The Bride's Guide to Wedding Music and Musicians
Thank you for choosing live music for your special day. Live music adds so much to the entire atmosphere of your wedding festivities. Not only you, but your guests are impacted by the beauty and memories of the music. Below you will find valuable information to help answer questions, followed by a sample duo song list.
Why do I enjoy performing for wedding ceremonies?
I am a romantic at heart and always have been. As a professional musician, I find that performing for weddings is a wonderful way to express my musicianship while playing some of the most beautiful music written. And, it is a joy to work with the wonderful brides, grooms and the families, some of which become lifelong friends!
What do I offer as a wedding musician?
I offer numerous years of experience as a wedding musician and the flexibility to work with the clients special requests and needs. I perform in duos with the most professional violinists and flutists in the area and offer a large amount of music for brides to choose from. Plus, having my Masters degree in music, I have musical expertise that is necessary when doing any professional playing. And I always treat wedding music as a professional performance.
Is there anything you don't do?
I am not trained as a jazz or rock guitarist. I play classical, acoustic finger style guitar. If you wish to have a rock guitarist, I can recommend groups if you desire. But for ceremony music, the romantic softer sound of a classical guitar can't be beat.
When contacting a musician, your first question is not "How much do you charge?" The reason for this is that prices vary depending on the location of the wedding, the length of time needed, the number of musicians being hired and any special needs that the bride/groom may have. Always give the location of your wedding, the time of your wedding (musicians can do several weddings in one day), and as many details as you can so the musician can give you an accurate price. And ask "are you available?" I personally get hired a full year in advance for both weddings and concerts so make sure you ask about my availability. I have an online form to make it convenient for brides to contact me for price information.
Things to think about when hiring musicians:
Is your wedding indoors or outdoors? Whether indoors or out, all musicians will need armless chairs for seating. Also, musicians need covering for outdoor ceremonies. Musicians cannot perform in adverse weather conditions. The sun damages the varnish on most instruments and the heat of direct sunlight, or cold weather, causes instruments to go out of tune. Outdoor weddings in Colorado often see rain/snow showers and musicians cannot have their instruments and amps get wet. Plus, playing an instrument with very cold hands is almost impossible. Shelter for outdoor festivities for musicians is necessary.
Always have "Plan B" ready in case of adverse weather. There is nothing more miserable than seeing your guests freezing in the cold or having to use umbrellas to protect themselves from rain or direct hot sunlight.
Style of Music:
When you hire a live musician, you are hiring a "sound" and "style" of music. Musicians are not DJ's and, although most musicians can play any song, the style and sound might not fit the group. Think of the fabric your wedding dress was made of. Only certain types of material work for a wedding dress. If you asked to have a dress made out of canvas, or polyester, it would not work well. Even actors cannot play every role, even though they might be exquisite on stage. I was once asked to play the theme from Star Wars on solo guitar. After I played it for the bride at our consultation, she realized it sounded ridiculous on solo guitar and nothing like the orchestra brass version in the movie. One harpist was asked to play a rap tune on her solo harp but it could not be done. Picture a rock band trying to play Mozart or Bach........ You get the idea.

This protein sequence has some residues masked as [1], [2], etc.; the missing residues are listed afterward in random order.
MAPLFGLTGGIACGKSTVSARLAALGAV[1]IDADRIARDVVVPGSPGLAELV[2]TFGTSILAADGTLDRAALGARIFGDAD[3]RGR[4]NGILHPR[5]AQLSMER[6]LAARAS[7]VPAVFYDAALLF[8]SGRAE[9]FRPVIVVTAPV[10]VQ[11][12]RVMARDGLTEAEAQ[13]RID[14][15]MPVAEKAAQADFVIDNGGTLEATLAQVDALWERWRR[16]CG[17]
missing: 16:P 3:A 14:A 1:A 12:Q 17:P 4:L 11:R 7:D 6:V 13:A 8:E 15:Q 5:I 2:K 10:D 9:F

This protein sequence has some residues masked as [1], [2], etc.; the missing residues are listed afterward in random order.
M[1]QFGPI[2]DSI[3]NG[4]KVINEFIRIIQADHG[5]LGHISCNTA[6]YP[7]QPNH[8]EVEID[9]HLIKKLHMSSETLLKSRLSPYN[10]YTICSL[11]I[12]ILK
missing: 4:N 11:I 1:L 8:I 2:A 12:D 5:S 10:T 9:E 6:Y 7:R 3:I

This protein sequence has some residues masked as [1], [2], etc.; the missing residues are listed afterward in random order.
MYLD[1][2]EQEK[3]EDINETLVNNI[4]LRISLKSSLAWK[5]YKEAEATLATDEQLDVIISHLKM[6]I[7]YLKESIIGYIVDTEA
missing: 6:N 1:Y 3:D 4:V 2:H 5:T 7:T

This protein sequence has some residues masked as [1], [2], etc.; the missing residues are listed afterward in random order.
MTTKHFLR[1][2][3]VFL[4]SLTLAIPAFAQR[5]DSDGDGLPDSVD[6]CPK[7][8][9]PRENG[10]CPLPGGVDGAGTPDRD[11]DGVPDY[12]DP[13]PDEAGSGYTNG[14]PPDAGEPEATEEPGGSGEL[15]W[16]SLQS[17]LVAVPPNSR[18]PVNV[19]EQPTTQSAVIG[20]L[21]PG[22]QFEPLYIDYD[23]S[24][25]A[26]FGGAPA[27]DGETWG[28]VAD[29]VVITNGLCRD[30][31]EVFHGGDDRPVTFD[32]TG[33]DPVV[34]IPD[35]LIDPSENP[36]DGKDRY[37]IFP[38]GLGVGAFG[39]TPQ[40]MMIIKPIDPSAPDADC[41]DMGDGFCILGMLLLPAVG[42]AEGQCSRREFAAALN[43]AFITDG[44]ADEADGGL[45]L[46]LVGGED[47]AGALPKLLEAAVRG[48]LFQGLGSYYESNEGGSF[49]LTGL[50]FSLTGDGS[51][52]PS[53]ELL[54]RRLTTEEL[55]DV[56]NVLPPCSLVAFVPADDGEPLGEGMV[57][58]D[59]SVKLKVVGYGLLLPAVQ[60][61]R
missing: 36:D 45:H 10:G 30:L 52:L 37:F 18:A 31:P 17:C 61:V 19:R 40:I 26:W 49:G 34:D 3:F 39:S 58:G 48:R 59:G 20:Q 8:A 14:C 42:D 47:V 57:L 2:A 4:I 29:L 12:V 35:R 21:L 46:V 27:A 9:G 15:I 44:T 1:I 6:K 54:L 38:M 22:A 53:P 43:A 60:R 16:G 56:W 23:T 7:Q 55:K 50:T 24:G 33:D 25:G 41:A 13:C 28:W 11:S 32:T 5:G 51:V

Consult with your musician about the songs you wish performed. Some songs work well for the live musician, others don't. Your musician will guide you in what will and what won't work.
Parts of the Ceremony Where Music is Performed:
Prelude: this is when the guests are arriving. Most of the time, the bride or groom does not have to pick selections for this part of the ceremony. The musicians will play beautiful romantic music to set the mood.
Seating of Mothers: you will pick one song for the seating of mothers and grandmothers, if any.
Attendance entrance: you will pick one song for the entrance of the minister, groom, bridesmaids, groomsmen, flower girls and ring bearer (if any).
Your bridal processional song: This is the important song! You walk down the aisle to this one song.
Music during the ceremony: some ceremonies have a spot for music, other don't. Check with your minister/pastor/rabbi to see if you need music during your service. Spots where music can be included are: lighting of the unity candle, communion, sand ceremony, a meditation, the bride circling the groom (Jewish), just to name a few ideas.
Recessional: This is the song that you and your husband will walk out to, along with the bridal party. This is usually an upbeat joyous song to celebrate your new life.
Brides that want to request special songs not in my repertoire must pay for the sheet music. Sheet music is needed in order for the violin (or flute) and myself to accurately perform the songs. If sheet music does not exist, a $50 per hour charge is added in order to cover the time it takes to figure out songs by ear from a recording and to write out the notes for the duo.
It is best to have all music selections finalized 2 weeks before your wedding. Any special requests will not be accepted within 2 weeks of your wedding day.